Claims Emergency

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+44 203 829 5858

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+65 8683 3190

The claims response service is available 24 hours a day, 7 days a week and provides immediate global assistance to all of our Members.

Calling the emergency contact number provides a quick and effective way to speak directly to a duty Shipowners’ claims handler in the event of an incident or casualty involving an entered vessel.

During office hours the emergency number will redirect to the relevant corresponding office switchboard.

Alternatively, Members can request assistance from our network of correspondents located around the world.


17 May 2016

The Club would like to bring to Members’ attention the dangers of tensioned mooring lines and also highlight the concept of ‘snap-back’ zones.

A snap-back is the sudden recoil of a mooring line as a result of its failure under tension. A snap-back zone on a mooring deck is the space where it is anticipated that the failed mooring line could recoil with great velocity, possibly resulting in injury or even death to crew present within this zone.

Guidance and a review of the hazards associated with snap-backs are featured in industry publications such as the UK Maritime and Coastguard Agency’s Code of Safe Working Practices for Merchant Seafarers (COSWP).

Until recently, this guidance recommended the marking of snap-back zones on the mooring deck around the critical points such as the warping drum, roller fairleads and pedestal rollers. The aim of these markings was to warn the seafarers to avoid standing in these zones when mooring lines were under tension.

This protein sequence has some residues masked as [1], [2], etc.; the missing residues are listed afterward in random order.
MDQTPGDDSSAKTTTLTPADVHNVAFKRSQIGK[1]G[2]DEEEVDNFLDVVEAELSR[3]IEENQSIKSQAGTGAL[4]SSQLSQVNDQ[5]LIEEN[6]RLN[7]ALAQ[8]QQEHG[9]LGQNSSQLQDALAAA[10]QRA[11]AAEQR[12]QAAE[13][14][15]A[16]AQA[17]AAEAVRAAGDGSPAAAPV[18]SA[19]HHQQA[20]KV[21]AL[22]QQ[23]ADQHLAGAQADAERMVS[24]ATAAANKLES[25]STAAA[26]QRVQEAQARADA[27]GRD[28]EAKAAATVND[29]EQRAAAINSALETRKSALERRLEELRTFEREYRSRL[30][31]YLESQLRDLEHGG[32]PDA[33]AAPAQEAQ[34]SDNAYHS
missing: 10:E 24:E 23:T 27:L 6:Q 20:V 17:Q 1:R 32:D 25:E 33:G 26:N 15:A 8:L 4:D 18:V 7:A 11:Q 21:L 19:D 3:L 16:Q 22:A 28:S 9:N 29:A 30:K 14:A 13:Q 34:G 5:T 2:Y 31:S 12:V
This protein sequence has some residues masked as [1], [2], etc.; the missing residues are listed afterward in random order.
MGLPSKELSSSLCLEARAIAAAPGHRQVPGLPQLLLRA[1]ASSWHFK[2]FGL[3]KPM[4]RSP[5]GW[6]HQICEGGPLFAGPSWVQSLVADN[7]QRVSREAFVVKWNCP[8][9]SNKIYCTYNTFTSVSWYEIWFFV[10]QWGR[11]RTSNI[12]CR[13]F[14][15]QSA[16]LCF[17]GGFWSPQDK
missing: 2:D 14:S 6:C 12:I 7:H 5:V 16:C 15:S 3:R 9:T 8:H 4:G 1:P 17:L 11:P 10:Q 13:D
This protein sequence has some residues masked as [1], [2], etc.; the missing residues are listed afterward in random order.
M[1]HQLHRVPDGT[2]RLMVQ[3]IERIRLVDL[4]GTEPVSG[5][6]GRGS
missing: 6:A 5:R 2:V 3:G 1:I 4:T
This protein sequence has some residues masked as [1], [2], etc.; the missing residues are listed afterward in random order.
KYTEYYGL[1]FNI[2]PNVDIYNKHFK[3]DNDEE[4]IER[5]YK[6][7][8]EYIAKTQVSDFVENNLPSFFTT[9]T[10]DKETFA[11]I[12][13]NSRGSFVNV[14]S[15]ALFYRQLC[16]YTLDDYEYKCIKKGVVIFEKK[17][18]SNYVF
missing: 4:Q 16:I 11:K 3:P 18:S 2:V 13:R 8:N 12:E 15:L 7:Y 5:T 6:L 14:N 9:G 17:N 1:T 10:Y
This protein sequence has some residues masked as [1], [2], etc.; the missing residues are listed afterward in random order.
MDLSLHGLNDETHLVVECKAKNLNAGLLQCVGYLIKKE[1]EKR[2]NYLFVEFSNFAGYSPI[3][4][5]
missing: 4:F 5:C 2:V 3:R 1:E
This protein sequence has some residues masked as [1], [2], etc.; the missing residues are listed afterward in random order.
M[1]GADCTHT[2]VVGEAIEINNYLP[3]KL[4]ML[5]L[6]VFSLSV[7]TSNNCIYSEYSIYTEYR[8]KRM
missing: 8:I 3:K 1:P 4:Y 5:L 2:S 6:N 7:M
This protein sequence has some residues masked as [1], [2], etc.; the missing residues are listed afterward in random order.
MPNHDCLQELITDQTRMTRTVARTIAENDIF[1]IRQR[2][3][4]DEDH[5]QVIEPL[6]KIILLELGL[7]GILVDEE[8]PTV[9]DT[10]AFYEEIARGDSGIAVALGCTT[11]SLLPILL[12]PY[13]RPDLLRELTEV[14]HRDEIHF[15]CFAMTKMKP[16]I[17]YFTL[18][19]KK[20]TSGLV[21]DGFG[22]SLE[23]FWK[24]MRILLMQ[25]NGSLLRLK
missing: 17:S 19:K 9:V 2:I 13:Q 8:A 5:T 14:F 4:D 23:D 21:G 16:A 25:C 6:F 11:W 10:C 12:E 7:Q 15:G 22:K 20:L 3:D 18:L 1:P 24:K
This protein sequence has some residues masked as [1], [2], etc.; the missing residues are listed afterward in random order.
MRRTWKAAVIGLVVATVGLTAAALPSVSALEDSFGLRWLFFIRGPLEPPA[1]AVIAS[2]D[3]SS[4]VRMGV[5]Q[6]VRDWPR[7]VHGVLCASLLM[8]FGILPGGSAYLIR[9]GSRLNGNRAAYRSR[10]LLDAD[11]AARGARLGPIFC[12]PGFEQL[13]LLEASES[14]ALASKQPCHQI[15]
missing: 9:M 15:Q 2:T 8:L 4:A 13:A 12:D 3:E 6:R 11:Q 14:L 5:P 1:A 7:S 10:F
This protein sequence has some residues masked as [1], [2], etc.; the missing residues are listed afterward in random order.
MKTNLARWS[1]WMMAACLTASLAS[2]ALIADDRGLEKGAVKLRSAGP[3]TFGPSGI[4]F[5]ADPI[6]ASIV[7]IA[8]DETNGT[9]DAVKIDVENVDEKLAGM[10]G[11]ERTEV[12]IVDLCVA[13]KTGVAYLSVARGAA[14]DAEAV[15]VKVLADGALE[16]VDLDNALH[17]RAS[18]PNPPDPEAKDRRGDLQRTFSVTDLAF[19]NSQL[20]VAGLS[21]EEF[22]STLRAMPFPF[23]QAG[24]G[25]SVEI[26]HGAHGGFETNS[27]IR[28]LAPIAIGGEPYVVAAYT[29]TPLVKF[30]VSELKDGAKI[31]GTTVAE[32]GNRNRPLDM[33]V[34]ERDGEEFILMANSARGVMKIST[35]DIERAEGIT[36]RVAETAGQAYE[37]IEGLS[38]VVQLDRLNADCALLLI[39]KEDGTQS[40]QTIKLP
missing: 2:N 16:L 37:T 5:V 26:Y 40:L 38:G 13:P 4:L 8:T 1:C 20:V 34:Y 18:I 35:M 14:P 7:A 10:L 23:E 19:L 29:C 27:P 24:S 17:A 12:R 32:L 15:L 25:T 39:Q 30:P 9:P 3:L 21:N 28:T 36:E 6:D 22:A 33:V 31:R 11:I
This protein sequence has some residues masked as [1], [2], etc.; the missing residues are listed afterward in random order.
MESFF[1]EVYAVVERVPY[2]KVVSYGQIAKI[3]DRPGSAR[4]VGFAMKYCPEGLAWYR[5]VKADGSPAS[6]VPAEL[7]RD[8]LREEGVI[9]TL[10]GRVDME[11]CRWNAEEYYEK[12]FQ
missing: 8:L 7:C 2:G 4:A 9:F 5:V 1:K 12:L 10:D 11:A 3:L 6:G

However, recent studies have shown that the nature of snap-backs is more complex than initially perceived. This is due to various factors such as:

• Mooring configurations

• The nature of the mooring line used with regard to elasticity

• Breaking strength which may influence the trajectory of a parted mooring line

Hence the marking of snap-back zones on the deck, although convenient and simple, does not reflect the actual complex snap-back zone and may lead the seafarer into a false sense of security that they are safe as long as they aren’t standing in the highlighted area.

The latest version of the COSWP dissuades the marking of snap-back zones on the deck.

It recommends that the entire mooring deck should be considered as a potential snap-back zone and clear visible signage must be displayed to warn crew. It is also recommended that a bird’s eye view of the mooring deck is produced to identify potentially dangerous areas. The diagram below is an extract from the COSWP and gives an example of how the snap-back zone may be depicted on a mooring plan.


Image: The diagram shows the potential areas of danger (snap-back zone) when the spring line parts at the spring line fairlead. The snap-back zone would be increased if both pedestal fairleads were used. (Swedish Accident Investigation Authority Report S-95/11 Morraborg)

Members should ensure that appropriate risk assessments are conducted on board their vessels to ensure potential snap-back zones are identified and the crew are made aware of these. This should include, but not be limited to, highlighting the safety procedures to be followed and the required condition of the mooring lines and associated equipment such as stoppers.

It is also recommended that appropriate cautionary signage is displayed close to the mooring deck entrance highlighting the potential danger ahead. Members may refer to the below images providing examples of signage used to warn personnel of snap back zones.